Following a request from the HRLC, the Parliamentary Joint Committee on Human Rights has called on the Immigration Minister to justify how offshore processing laws are compatible with Australia’s international human rights obligations. In a letter to the HRLC on 13 September 2012, the Joint Committee confirmed that it has written to the Immigration Minister asking that he “provide his assessment of the compatibility of the Act against Australia’s human rights obligations” and justify “any limitations on rights”.
The request came after the Government sought to circumvent its own human rights scrutiny process by refusing to provide a Statement of Compatibility for the offshore processing laws as required under the Human Rights (Parliamentary Scrutiny) Act.
On 21 August 2012, the HRLC wrote to the Joint Committee calling for an inquiry into the Migration Legislation Amendment (Regional Processing and Other Measures) Act 2012. That Act, which provides for asylum seekers arriving by boat in Australia to be taken to a third country for processing, raises serious issues as to Australia’s compliance with international human rights treaties. Despite this, the Act was not accompanied by a Statement of Compatibility under section 8 of the Human Rights (Parliamentary Scrutiny) Act. Such a Statement is required to ensure that human rights are properly considered and safeguarded in the development of new laws.
“The offshore processing laws raise serious issues as to Australia’s compliance with fundamental human rights recognised and protected not only under the Refugee Convention, but also the Convention on the Rights of the Child, the Convention against Torture and the International Covenant on Civil and Political Rights,” said Phil Lynch, Executive Director of the HRLC.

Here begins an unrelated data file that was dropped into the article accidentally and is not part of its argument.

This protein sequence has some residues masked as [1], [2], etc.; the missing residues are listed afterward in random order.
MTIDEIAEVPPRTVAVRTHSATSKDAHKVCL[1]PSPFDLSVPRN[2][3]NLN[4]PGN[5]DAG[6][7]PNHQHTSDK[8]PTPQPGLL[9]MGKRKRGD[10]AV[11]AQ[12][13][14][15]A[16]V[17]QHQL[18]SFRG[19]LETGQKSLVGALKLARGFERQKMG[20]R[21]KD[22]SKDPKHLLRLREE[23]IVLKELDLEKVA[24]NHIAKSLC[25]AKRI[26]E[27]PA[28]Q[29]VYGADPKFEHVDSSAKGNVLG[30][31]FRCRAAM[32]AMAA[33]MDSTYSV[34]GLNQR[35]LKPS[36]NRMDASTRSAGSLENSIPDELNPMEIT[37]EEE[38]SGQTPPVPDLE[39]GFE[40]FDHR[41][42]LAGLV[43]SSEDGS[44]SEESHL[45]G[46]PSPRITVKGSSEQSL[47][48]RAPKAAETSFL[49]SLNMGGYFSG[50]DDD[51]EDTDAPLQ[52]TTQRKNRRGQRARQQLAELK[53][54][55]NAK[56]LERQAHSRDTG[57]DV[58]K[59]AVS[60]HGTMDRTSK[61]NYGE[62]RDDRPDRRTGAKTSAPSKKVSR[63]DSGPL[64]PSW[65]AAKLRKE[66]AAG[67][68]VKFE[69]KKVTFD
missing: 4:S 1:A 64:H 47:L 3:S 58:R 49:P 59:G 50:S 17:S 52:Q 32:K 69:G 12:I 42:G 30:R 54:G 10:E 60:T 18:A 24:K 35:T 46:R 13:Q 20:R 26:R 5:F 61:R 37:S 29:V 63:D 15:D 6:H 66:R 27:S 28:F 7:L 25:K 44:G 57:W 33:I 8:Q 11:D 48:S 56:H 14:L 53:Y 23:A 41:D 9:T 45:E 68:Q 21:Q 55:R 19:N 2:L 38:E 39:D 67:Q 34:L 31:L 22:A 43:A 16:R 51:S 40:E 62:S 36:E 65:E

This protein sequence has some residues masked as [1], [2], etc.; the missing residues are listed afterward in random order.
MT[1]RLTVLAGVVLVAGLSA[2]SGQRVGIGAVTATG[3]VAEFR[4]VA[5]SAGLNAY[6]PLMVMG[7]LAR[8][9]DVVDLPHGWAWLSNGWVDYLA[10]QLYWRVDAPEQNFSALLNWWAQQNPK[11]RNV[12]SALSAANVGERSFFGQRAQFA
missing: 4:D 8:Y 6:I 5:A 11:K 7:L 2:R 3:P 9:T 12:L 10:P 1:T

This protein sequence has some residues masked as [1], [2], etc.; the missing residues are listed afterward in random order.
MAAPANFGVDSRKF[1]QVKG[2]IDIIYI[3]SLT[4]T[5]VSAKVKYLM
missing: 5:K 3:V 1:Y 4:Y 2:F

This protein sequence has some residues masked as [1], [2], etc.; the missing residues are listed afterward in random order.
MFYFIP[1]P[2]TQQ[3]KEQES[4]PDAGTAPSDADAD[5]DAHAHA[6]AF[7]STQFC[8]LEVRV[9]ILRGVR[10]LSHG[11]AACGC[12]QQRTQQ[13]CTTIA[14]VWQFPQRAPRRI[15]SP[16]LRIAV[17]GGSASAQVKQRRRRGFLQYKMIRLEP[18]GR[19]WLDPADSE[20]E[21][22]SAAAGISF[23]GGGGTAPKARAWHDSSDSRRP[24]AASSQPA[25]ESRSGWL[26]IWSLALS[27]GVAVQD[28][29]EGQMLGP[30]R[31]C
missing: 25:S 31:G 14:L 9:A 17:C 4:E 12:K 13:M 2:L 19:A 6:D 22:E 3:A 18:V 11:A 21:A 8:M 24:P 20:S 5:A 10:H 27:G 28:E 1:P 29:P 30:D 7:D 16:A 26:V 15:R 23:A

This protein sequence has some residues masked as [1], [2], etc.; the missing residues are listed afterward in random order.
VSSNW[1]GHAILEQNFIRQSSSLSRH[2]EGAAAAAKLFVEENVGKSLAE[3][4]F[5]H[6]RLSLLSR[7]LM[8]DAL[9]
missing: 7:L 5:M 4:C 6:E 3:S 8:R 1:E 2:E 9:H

The HRLC has called on the Minister to give a full justification as to how the serious limitations on human rights imposed by the laws are reasonable, necessary and proportionate. The HRLC also considers that, following the Minister’s response, the Joint Committee should conduct a full inquiry into the offshore processing laws.
“A Parliamentary Joint Committee inquiry could play a constructive role in identifying the human rights risks associated with offshore processing and help to ensure that such risks are monitored and mitigated,” said Mr Lynch. “It could also make recommendations as to the human rights safeguards and protections to be included in any amendments to the Act or further legislation designed to give effect to the recommendations of the Expert Panel on Asylum Seekers.”
Mr Lynch also reiterated the HRLC’s view that “the Minister’s original failure to produce a Statement of Compatibility was based on an unduly narrow interpretation of the Human Rights (Parliamentary Scrutiny) Act and undermined the purpose of that Act to promote and protect human rights by ensuring that they are properly considered in the development and enactment of law.”
In addition to requesting an urgent parliamentary inquiry, the HRLC has also prepared a statement on offshore processing which has been tabled at the 21st session of the UN Human Rights Council in Geneva, ensuring that the world’s eyes remain focused on Australia’s human rights record in this area.